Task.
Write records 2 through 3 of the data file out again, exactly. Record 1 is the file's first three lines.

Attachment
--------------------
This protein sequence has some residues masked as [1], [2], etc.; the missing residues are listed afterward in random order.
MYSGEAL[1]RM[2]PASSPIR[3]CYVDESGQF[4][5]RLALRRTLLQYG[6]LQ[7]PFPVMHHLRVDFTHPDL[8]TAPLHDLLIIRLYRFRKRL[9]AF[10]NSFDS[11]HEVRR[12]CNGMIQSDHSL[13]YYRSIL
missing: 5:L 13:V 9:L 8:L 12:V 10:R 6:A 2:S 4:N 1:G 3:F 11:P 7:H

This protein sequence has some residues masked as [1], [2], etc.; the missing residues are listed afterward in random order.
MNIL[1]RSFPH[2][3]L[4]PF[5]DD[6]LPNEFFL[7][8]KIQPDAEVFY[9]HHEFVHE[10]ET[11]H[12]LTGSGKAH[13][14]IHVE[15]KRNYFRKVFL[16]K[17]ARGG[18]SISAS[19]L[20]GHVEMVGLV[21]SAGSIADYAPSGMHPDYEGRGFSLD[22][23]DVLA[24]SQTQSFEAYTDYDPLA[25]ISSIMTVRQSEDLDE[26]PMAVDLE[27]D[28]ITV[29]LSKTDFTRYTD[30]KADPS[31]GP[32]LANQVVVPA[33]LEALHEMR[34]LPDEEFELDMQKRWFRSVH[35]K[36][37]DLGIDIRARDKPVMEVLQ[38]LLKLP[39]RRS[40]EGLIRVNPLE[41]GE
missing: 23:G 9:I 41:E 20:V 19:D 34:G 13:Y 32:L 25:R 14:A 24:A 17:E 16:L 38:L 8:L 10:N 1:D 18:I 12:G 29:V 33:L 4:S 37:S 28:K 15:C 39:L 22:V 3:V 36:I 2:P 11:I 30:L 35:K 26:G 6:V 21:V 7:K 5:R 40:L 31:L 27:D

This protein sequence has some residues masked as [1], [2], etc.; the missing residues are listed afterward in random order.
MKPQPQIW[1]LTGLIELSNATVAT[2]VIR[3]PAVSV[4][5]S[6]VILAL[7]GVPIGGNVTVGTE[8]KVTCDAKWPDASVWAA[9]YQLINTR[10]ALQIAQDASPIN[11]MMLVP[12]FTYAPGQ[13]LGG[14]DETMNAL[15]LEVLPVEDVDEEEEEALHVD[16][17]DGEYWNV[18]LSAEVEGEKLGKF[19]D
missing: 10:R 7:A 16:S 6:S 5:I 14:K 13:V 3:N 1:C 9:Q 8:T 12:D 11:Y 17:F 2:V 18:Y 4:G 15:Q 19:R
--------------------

This protein sequence has some residues masked as [1], [2], etc.; the missing residues are listed afterward in random order.
MNIL[1]RSFPH[2][3]L[4]PF[5]DD[6]LPNEFFL[7][8]KIQPDAEVFY[9]HHEFVHE[10]ET[11]H[12]LTGSGKAH[13][14]IHVE[15]KRNYFRKVFL[16]K[17]ARGG[18]SISAS[19]L[20]GHVEMVGLV[21]SAGSIADYAPSGMHPDYEGRGFSLD[22][23]DVLA[24]SQTQSFEAYTDYDPLA[25]ISSIMTVRQSEDLDE[26]PMAVDLE[27]D[28]ITV[29]LSKTDFTRYTD[30]KADPS[31]GP[32]LANQVVVPA[33]LEALHEMR[34]LPDEEFELDMQKRWFRSVH[35]K[36][37]DLGIDIRARDKPVMEVLQ[38]LLKLP[39]RRS[40]EGLIRVNPLE[41]GE
missing: 23:G 9:I 41:E 20:V 19:D 34:G 13:Y 32:L 25:R 14:A 24:A 17:E 16:L 38:L 8:L 10:N 1:D 18:I 12:G 29:V 33:L 4:S 37:S 28:K 15:C 39:L 22:V 3:V 36:I 2:P 11:I 30:L 35:K 26:G 6:V 21:V 7:K 5:R 40:L 31:L 27:D

This protein sequence has some residues masked as [1], [2], etc.; the missing residues are listed afterward in random order.
MKPQPQIW[1]LTGLIELSNATVAT[2]VIR[3]PAVSV[4][5]S[6]VILAL[7]GVPIGGNVTVGTE[8]KVTCDAKWPDASVWAA[9]YQLINTR[10]ALQIAQDASPIN[11]MMLVP[12]FTYAPGQ[13]LGG[14]DETMNAL[15]LEVLPVEDVDEEEEEALHVD[16][17]DGEYWNV[18]LSAEVEGEKLGKF[19]D
missing: 10:R 7:A 16:S 6:S 5:I 14:K 13:V 3:N 1:C 9:Q 8:T 12:D 11:Y 17:F 2:V 18:Y 4:G 15:Q 19:R